Win made an excellent photo of a a pair of
For Fathers' Day, I gave myself a new digital camera. It is a Sony with 12X optical zoom and 6 megapixels image density.
My goal was to be able to take better distance images. I took the camera home on approval. When I saw I was able to
make a good photograph of an Eastern Cottontail Rabbit in low light,
the camera was sold.
During the first part of June, I was visited by Jerome Doolittle.
Jerome is a well-credential professional writer who first contacted me over a year ago.
Jerome is gathering material for a new book he plans to write about snake handlers and snakes. He contacted me about potential images for use in the book.
Jerome was in SC researching material. Jerome, Win, Hope, and I were able to get together for an evening visit and meal.
I will be looking forward to reading his new book.
I work for the fisheries division of the South Carolina Department of Natural Resources.
This is a great job for me as it gives me the opportunity to witness the wonders of nature in SC.
I spend most of my time in and around some of the most beautiful lakes and rivers in the piedmont.
If you wish to see ospreys in numbers in the piedmont Lake Russell in Abbeville County is the place to go.
Armadillos are closing in on us here in the piedmont. I spend much of my time on the Savannah River.
This large river acts as a highway for many animals normally found on the coastal plain.
Armadillos have been spreading into SC from the southeast counties. I have now seen several (AOR and DOR) in Elbert County, Georgia.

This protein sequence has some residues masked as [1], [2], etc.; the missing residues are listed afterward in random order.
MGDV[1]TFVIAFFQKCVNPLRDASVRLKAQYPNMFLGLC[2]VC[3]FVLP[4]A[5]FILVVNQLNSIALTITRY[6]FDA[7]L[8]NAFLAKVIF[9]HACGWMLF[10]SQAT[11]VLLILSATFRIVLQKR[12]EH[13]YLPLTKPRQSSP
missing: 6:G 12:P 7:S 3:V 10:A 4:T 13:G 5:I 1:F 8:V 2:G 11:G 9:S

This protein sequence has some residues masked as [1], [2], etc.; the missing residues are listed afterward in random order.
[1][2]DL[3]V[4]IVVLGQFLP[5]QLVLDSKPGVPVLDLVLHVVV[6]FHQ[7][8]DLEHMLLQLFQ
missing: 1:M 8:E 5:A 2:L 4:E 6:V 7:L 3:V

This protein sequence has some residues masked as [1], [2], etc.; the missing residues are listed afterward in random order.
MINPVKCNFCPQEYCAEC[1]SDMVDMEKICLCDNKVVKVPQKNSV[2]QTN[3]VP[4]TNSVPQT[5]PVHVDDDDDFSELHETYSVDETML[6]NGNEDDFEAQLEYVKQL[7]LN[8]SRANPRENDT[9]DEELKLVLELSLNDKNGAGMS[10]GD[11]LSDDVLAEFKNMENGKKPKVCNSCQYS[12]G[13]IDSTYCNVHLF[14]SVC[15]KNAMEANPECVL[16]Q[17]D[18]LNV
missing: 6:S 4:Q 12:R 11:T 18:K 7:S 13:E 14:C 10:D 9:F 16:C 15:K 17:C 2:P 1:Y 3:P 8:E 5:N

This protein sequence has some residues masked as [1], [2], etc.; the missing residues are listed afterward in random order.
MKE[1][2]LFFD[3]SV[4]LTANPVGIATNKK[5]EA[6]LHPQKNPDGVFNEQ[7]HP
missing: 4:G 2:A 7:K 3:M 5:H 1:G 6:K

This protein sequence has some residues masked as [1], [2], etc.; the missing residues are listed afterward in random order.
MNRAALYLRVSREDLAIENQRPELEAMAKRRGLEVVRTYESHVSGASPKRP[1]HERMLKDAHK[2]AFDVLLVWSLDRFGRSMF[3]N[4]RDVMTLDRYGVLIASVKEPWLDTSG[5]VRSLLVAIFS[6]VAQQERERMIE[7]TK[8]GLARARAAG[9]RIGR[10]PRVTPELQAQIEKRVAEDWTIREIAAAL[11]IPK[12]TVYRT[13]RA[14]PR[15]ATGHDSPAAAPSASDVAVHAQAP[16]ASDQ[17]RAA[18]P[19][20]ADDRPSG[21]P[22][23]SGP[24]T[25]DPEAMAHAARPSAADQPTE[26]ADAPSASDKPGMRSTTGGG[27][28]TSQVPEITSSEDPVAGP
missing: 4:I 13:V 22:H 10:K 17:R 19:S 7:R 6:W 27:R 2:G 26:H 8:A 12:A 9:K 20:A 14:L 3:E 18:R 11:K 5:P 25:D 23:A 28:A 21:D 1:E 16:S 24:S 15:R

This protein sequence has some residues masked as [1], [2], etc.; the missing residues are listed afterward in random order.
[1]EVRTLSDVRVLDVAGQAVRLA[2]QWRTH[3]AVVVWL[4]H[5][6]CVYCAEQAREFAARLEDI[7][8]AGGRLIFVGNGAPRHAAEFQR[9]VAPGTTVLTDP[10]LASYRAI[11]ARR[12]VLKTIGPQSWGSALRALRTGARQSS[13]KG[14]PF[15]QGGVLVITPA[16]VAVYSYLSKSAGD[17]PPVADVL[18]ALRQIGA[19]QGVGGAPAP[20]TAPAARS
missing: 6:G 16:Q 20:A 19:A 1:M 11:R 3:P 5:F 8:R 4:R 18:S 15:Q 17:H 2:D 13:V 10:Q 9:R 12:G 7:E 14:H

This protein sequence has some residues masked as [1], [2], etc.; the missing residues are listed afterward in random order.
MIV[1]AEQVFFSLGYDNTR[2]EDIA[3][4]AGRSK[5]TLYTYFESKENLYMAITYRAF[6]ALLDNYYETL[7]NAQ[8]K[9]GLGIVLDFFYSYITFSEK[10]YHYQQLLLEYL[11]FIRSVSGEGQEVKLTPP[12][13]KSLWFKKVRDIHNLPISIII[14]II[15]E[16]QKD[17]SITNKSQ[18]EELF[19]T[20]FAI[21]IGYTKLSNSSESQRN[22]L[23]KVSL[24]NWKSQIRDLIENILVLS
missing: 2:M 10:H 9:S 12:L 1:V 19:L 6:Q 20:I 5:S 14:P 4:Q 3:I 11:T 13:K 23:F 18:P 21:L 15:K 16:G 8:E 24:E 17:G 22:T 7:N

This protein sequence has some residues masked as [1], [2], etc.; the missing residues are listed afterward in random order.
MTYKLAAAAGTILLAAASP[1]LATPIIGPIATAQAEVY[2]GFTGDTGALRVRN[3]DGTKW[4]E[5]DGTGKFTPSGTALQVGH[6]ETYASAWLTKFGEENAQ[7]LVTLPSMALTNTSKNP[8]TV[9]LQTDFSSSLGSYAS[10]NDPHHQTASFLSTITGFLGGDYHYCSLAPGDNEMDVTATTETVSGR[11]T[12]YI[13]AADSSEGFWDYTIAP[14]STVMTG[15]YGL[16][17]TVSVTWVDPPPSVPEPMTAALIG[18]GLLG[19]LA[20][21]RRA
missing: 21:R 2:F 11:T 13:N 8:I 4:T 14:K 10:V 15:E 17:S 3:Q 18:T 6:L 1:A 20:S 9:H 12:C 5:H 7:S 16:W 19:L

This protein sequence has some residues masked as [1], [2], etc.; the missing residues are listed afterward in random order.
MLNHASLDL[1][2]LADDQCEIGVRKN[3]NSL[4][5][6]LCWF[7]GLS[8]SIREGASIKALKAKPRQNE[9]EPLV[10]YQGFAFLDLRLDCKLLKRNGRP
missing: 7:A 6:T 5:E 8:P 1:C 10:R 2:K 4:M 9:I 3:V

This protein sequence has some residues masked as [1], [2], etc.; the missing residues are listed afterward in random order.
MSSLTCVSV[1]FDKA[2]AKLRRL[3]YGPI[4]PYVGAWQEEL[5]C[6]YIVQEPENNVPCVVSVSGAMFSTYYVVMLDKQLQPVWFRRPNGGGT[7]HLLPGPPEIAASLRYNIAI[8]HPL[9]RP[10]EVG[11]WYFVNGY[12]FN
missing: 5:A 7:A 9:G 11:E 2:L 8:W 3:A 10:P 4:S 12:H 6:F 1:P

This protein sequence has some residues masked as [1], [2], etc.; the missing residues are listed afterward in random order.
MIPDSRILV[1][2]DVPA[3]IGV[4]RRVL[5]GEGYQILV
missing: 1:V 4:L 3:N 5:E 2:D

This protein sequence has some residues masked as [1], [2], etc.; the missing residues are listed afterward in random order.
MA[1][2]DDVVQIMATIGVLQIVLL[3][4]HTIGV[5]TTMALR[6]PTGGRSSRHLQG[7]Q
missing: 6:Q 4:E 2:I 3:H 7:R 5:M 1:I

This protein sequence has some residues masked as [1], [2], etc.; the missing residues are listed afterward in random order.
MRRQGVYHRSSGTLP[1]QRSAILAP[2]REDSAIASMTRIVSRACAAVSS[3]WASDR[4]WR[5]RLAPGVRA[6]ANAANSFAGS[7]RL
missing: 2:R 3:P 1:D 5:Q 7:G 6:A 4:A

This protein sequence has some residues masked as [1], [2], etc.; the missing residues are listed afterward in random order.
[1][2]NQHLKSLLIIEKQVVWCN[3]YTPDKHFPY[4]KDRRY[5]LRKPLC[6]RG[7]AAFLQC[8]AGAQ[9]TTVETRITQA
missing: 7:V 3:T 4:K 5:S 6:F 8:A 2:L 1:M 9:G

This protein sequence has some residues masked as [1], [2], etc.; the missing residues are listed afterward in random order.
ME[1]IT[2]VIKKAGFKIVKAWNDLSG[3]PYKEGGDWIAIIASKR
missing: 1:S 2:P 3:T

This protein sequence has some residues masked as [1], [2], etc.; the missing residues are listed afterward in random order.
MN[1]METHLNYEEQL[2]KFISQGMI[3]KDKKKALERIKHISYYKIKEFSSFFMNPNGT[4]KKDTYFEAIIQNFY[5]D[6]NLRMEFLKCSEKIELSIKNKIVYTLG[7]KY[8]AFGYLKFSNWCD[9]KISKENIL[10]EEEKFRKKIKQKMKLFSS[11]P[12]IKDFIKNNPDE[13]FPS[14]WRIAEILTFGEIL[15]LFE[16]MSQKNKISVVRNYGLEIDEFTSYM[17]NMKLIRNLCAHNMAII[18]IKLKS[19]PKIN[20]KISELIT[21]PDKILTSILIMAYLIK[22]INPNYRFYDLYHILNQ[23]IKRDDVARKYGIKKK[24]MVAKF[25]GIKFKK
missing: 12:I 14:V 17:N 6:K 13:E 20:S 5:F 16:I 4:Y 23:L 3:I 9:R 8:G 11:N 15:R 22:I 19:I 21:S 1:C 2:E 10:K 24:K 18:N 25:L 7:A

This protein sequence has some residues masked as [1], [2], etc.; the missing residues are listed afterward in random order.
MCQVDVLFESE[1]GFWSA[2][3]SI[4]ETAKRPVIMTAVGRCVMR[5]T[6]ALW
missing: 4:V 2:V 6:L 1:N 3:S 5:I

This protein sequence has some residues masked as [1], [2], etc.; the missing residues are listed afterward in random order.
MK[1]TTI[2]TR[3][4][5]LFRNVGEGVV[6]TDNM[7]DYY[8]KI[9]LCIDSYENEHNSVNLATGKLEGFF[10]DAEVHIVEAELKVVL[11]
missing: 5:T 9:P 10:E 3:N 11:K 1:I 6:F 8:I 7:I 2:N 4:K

The armadillos were just on the other side of the river from Abbeville and McCormick Counties in SC.
Tuesday (06-27-06) I gave a talk on reptiles and amphibians to a group of daycampers in the 4-H2O program.
4-H2O is part of the 4-H clubs run by Clemson Extension. Led by James Hodges, Darren Atkins, and Rhonda Matthews,
this camp teaches kids to appreciate and value our water resources. There is also much swimming!
I brought yellow bellied sliders, a box turtle, a cornsnake, pinesnake, kingsnake, red bellied watersnake,
and a young copperhead for the show and tell. The kids were great and we were able to hold and touch these amazing animals.
No, I didnít pass around the copperhead! 4-H2O is a neat program and may be held in your community. Check it out if youíre interested.
Wenesday night (06-28-06) was the night of the grey fox. Between the hours of midnight and 4am I counted three adult grey foxes
crossing the road in front of me. The night before I spotted what I first mistook for a cat. It paused on the shoulder
of the road, mesmerized by my headlights. It was a juvenile grey fox, cute as a stuffed toy.
Friday (06-29-06) I watched a meadowlark foraging for insects. The bird moved through the grass occaisionally picking up
what appeared to be small beetles and eating them quickly. Then the meadowlark snatched a green grasshopper but did not eat it.
The bird carried the grasshopper around and continued foraging. When it spotted a beetle it would put the grasshopper down
and eat the beetle. Then it would pick up the grasshopper and move on. Soon it found a cricket. The meadowlark picked this up
(still holding the grasshopper) and continued hunting. Every time it found one of these beetles it would set down grasshopper and
cricket, eat the beetle, pick up its cargo and move on. I never saw the meadowlark eat the bugs it carried.